These two observations appear to have been proved out while I was writing this article. I gathered the data for the chart above between October 21st and 22nd. The Price/NCAV for Universal Forest Products (UFPI) was 6.03 then, within the "sweet spot" that I suspected I had found in 2016. Then while I was writing this article, the company reported results, and the stock price jumped from $41.62 to $50.26.
The jump in stock price changed UFPI's Price/NCAV from 6.03 to 7.28. While this is a significant change in the company's Price/NCAV Ratio, it did not make a substantial change in the ranking in the Price/NCAV chart above.
UFPI sells both lumber and treated wood products. Their Dimensions Project Panels (plywood) and Deckorators (decking) are cited as growth products. The catalyst for the big jump in UFPI's stock price was the report of record quarterly earnings, but it might be argued that other conditions were favorable for the jump. It had a comparatively low Price/Cash Flow, the second-lowest on the Price/NCAV chart above. 16 consecutive years of dividend increases make it attractive for dividend growth investors.
Johnson Outdoors (JOUT) is a manufacturer of outdoor products that appeal to both baby boomers and millennials. The stock price is down a third from its high in May, possibly related to fears of increased competition from Garmin (GRMN) in fishing products.
Indicators in the Price/NCAV chart are similar to those of UFPI before UFPI's stock price jumped. Johnson Outdoors' Price/NCAV is half of what UFPI's is, with 2.84 still being in the sweet spot between 2.0 and 7.0. It also has a better Price/Cash Flow ratio than UFPI. Johnson Outdoors does not have the years of dividend growth that UFPI does, but 7 years still puts it on the radar for dividend growth investors.
The company reportedly has "an exciting pipeline of new products on the horizon." New products could provide a catalyst for the stock price to regain its high, a 50% increase from its current price.
Armanino Foods (OTCPK:AMNF) is a manufacturer of pesto and other sauces. It is a favorite company of mine, and I have written about it in more detail here. It has been something of a defensive stock in my portfolio; the share price tends to remain level or even increase when the general market struggles.
The Price/NCAV for Armanino Foods is not in the 2.0-7.0 sweet spot range in the chart above, but it is still in the top third tier. Its ROE of 37.91 is more than double of any other stock within the tier, and the fourth-highest ROE in the chart. It also has 14 consecutive years of dividend growth.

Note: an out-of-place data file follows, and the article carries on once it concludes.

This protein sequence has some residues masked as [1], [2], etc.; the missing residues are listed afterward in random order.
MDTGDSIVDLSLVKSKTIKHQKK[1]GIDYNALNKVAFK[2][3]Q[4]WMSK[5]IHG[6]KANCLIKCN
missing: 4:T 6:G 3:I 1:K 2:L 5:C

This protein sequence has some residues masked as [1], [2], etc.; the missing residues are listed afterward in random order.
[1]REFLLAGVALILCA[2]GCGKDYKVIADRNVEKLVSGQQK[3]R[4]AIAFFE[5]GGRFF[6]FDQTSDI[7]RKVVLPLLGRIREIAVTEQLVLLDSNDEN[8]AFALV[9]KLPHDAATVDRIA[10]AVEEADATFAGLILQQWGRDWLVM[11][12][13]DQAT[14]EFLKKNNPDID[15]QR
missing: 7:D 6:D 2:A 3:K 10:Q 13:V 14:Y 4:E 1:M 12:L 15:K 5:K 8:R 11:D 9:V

The dip in the chart is the result of the most recent earnings report, and it may provide an opportunity to open a position or add shares.
One of the companies with a much higher Price/NCAV than others in the chart is MarketAxess (MKTX), a company involved with an electronic trading platform for fixed-income markets, especially bonds.
It has a Price/NCAV of 66.48. This is not necessarily a bad number; the company still has more current assets than total liabilities, a feat few companies achieve. A look at the other metrics on the chart shows a Price/Cash Flow at 63.22 which is not impressive. Investors are not looking at that metric, though, they are looking at the ROE of 30.47, and especially at the growth potential.
Similarly, Computer Services (OTCQX:CSVI) has a higher Price/NCAV of 44.05, and yet it has 48 years of consecutive dividend growth, a distinction very few companies will ever equal. It is a microcap in size, but it is growing and expanding into new regions. It is a favorite stock in my portfolio, and I have written about it in more detail here.
The top company in the Price/NCAV chart above, Miller Industries (MLR), is also worth a look. Miller manufactures wreckers and is the leader in the sector. It is still led by its founder and his son. It is a long-term holding in my portfolio and the total return is on track to double in five years. It has also proven to be a good momentum play by buying the dips and selling the peaks.
The Price/NCAV Ratio can be a good tool in the toolbox to find value in both growth stocks and dividend growth stocks. It is valuable as a measure of intrinsic value despite price swings. It can highlight stocks that might be otherwise overlooked when used with other metrics.
Disclosure: I am/we are long MLR, JOUT, UFPI, AMNF, LMAT, GNTX, EXPD, ATRI, TPL, MKTX, CSVI, FAST. I wrote this article myself, and it expresses my own opinions. I am not receiving compensation for it (other than from Seeking Alpha). I have no business relationship with any company whose stock is mentioned in this article.